Edelman prides himself as 'First Jewish MVP' after Super Bowl win

Edelman, 32, is one of only a few Jewish players in the league, embracing that side of his identity over time.

February 5, 2019 09:42
1 minute read.
Julian Edelman at NFL: Super Bowl LIII-New England Patriots Press Conference

Julian Edelman at NFL: Super Bowl LIII-New England Patriots Press Conference. (photo credit: USA TODAY)


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It's not every day that one hears the words Jewish and MVP of one of the highest ranking sports games on the globe in the same sentence.

But New England Patriots wide receiver Julian Edelman, who identifies as Jewish, was elected most valuable player on Sunday night after his team beat the Los Angeles Rams in a 13-3 victory in Super Bowl LIII in Atlanta.

As if that wasn't enough music to Jewish ears, Edelman even prided himself about being the first Jew ever to receive that honor in a snippet posted to Twitter by ESPN NFL reporter Mike Reiss.

When asked to repeat what he had just said, Edelman casually faces the camera before announcing "first Jewish MVP" while raising his eye brows and then leaving the frame.

Edelman, 32, is one of only a few Jewish players in the league, embracing that side of his identity over time. He has a Jewish father but was not raised in the religion, and through the Patriots front office would often defer on questions about his religion.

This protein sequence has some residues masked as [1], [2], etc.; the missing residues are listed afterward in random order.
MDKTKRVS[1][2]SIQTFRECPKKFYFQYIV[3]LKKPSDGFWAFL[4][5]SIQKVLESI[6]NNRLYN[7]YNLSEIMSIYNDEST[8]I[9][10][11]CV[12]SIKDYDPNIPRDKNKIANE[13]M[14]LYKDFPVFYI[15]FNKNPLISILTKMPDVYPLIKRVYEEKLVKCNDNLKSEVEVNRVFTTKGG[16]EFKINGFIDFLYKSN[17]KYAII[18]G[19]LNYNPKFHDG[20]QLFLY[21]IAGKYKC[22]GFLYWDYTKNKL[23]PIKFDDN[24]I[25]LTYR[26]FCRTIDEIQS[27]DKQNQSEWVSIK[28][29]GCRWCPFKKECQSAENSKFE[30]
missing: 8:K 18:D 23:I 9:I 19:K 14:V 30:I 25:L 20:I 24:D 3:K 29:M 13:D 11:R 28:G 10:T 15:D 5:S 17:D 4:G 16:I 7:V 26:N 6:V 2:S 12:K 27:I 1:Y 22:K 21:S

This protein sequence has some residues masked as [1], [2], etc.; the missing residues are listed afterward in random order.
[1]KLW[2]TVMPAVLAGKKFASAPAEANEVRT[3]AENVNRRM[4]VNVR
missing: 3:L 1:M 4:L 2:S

His is the quintessential surprise story: Undersized at 5-10 and less than 200 pounds, without blazing speed and coming from Kent State — not exactly Alabama — Edelman was picked toward the end of the last round of the 2009 draft. He didn’t establish himself as a standout until the 2013 season. Coincidentally or not, it was during his breakout year that Edelman identified as Jewish in an interview with the NFL Network.

Since then, he has shown his Jewish pride on a number of occasions. In a 2014 game, for instance, he wore a pin featuring the Israeli flag. He has tweeted about Jewish holidays. He even went on a Birthright-style trip to Israel, and has written a children’s book that references modern-day Zionism founder Theodor Herzl.

After the Pittsburgh synagogue shooting in October that killed 11, he wore special cleats with Hebrew on them to honor the victims.

JTA contributed to this report.

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